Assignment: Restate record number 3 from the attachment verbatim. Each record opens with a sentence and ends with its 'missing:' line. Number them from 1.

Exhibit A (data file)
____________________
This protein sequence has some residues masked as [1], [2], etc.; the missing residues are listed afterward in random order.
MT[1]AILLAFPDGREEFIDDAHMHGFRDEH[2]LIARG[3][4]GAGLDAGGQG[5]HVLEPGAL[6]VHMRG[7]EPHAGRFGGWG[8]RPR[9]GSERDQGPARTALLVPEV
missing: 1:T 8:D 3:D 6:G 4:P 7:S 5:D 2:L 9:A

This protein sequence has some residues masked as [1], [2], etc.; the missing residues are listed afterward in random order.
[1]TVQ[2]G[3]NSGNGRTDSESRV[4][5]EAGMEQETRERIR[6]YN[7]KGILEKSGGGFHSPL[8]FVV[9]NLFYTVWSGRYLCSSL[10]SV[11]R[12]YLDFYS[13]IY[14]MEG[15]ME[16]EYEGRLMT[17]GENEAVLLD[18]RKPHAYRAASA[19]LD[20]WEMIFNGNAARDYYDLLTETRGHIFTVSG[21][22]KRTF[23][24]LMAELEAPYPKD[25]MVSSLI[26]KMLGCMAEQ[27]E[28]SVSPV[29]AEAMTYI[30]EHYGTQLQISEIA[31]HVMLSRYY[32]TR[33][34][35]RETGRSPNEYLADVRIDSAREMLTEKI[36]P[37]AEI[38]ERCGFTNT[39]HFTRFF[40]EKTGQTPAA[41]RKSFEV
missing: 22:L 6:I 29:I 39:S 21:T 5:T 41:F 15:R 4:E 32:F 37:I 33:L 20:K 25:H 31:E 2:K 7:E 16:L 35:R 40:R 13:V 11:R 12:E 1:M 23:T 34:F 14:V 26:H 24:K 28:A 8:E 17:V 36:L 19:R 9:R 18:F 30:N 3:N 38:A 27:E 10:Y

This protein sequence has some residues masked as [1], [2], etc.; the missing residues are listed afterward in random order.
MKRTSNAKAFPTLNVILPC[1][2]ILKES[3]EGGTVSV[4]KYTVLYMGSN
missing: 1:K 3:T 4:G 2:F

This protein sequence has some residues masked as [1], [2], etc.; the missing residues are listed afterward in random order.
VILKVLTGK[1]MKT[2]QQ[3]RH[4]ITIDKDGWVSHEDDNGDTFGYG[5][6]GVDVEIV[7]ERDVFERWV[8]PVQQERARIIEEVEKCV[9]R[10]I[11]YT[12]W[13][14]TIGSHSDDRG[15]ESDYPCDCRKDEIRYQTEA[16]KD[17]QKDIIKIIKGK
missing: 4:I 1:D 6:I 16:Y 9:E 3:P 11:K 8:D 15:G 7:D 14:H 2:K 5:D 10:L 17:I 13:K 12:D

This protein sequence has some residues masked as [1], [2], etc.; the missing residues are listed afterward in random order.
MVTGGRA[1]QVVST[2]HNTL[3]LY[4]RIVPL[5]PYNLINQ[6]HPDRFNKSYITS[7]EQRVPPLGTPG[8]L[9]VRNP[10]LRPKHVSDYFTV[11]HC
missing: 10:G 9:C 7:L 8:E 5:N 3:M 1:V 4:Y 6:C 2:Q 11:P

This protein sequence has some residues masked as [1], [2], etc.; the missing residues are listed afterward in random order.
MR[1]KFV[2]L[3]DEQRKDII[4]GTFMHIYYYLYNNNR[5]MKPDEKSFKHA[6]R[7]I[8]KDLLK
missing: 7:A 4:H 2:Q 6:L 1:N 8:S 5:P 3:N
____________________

This protein sequence has some residues masked as [1], [2], etc.; the missing residues are listed afterward in random order.
MKRTSNAKAFPTLNVILPC[1][2]ILKES[3]EGGTVSV[4]KYTVLYMGSN
missing: 1:K 3:T 4:G 2:F